Lavandula angustifolia Blue Cushion ('Schola') (PBR)

Lavandula angustifolia Blue Cushion ('Schola') (PBR)

9cm pot £4.99
in stock
3 × 9cm pots £14.97 £12.00
in stock
Quantity 1 Plus Minus
<ul><li><b>Position:</b> full sun<li><b>Soil:</b> moderately fertile, well-drained soil<li><b>Rate of growth: </b> average<li><b>Flowering period: </b> July to September<li><b>Hardiness: </b> fully hardy<br><br>Blue-green foliage forms compact, cushion-like mounds that are topped with a profusion of upright flowerspikes for several months from midsummer. The rich blue flowers are extremely attractive to bees and butterflies, make pretty additions to posies and can be dried for pot pourri. Useful for creating a low hedge, providing year-round interest in a mixed border or potting up on a sunny patio. Similar to 'Munstead', but with a much more compact habit.<br><br><li><b> Garden care:</b> Cut back the stalks after the flowers have faded. Carefully trim back again in April, taking care not to cut into old wood.</li></ul>

  • Position: full sun
  • Soil: moderately fertile, well-drained soil
  • Rate of growth: average
  • Flowering period: July to September
  • Hardiness: fully hardy

    Blue-green foliage forms compact, cushion-like mounds that are topped with a profusion of upright flowerspikes for several months from midsummer. The rich blue flowers are extremely attractive to bees and butterflies, make pretty additions to posies and can be dried for pot pourri. Useful for creating a low hedge, providing year-round interest in a mixed border or potting up on a sunny patio. Similar to 'Munstead', but with a much more compact habit.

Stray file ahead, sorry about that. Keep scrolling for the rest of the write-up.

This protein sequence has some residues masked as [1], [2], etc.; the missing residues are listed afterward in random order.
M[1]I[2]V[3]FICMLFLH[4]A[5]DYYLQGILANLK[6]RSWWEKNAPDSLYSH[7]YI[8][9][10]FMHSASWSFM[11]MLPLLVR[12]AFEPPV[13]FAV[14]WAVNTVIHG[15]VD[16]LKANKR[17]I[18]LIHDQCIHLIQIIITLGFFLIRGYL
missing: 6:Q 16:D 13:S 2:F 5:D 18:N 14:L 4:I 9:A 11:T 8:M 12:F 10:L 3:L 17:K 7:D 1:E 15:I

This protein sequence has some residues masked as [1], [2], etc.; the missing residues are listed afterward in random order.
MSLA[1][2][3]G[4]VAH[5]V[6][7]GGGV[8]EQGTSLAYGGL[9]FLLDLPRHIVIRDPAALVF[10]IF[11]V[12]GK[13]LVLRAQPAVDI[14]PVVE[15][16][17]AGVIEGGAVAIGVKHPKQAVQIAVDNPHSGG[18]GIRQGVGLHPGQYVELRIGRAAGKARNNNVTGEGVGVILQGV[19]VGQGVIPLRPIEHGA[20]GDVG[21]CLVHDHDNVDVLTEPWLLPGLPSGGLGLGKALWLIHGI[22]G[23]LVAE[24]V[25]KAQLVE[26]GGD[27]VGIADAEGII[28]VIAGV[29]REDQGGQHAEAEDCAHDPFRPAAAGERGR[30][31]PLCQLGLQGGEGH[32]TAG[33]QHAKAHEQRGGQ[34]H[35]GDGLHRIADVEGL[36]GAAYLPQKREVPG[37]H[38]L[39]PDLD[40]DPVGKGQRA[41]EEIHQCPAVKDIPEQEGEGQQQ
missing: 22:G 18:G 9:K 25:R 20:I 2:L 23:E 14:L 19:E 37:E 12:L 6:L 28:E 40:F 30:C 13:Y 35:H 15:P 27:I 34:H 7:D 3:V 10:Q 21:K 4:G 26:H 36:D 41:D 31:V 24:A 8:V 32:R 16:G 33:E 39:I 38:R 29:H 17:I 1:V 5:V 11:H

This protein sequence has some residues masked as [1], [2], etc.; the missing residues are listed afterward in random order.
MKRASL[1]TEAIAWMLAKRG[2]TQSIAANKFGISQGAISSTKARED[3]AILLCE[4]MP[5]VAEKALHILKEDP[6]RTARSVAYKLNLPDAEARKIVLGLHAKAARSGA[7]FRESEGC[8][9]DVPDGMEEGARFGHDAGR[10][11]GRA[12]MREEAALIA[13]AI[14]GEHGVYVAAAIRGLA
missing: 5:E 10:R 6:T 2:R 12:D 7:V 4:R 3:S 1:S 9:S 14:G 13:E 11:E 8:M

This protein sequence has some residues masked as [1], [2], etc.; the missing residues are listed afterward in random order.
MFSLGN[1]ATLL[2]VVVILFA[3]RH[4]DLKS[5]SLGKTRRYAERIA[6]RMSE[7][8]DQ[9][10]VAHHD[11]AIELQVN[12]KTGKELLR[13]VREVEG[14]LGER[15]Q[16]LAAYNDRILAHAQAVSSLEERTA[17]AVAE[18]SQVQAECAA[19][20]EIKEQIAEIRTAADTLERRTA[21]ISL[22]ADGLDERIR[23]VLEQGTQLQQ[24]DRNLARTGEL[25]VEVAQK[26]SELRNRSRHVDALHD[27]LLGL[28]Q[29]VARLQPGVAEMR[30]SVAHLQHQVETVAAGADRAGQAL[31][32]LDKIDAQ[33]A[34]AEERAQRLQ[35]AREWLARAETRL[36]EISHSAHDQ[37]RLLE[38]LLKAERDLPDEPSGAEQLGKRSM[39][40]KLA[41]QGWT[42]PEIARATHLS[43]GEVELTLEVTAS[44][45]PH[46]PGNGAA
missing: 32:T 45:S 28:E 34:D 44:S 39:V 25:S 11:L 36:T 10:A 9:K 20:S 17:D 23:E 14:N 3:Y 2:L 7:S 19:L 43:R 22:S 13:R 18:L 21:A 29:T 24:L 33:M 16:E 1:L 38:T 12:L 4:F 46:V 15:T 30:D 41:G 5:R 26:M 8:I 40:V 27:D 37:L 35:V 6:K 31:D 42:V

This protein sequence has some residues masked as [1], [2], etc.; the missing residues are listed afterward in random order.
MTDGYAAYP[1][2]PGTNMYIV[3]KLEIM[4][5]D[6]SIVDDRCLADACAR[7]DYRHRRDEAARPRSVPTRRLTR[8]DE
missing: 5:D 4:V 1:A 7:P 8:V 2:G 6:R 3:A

• Garden care: Cut back the stalks after the flowers have faded. Carefully trim back again in April, taking care not to cut into old wood.

Delivery options
  • Standard £4.99
  • Click & collect FREE
more info

Eventual height & spread

REVIEW SNAPSHOT®

by PowerReviews
CrocusLavandula angustifolia Blue Cushion ('Schola') (PBR)
 
4.7

(based on 3 reviews)

Ratings Distribution

  • 5 Stars

     

    (2)

  • 4 Stars

     

    (1)

  • 3 Stars

     

    (0)

  • 2 Stars

     

    (0)

  • 1 Stars

     

    (0)

100%

of respondents would recommend this to a friend.

Pros

  • Attractive (3)

Cons

No Cons

Best Uses

  • Garden (3)

Reviewed by 3 customers

Displaying reviews 1-3

Back to top

 
5.0

Blue Cushion Lavender

By Mrs Bunnykins

from Bristol

About Me Avid Gardener

Verified Buyer

Pros

  • Attractive
  • Hardy
  • Healthy

Cons

    Best Uses

    • Garden
    • Outdoors
    • Patio

    Comments about Lavandula angustifolia Blue Cushion ('Schola') (PBR):

    I ordered this small Lavender for window boxes at the front of the house which is sunny and warm in the summer time. They are the permanent plants in the boxes, with suitable additions in Winter and again in the summer. They were in flower when planted and have survived the winter without any problems. They are looking sturdy and healthy, having put on some growth, looking forward to seeing how well they flower and grow this year, have looked good all through the winter with some blue and lemon pansies.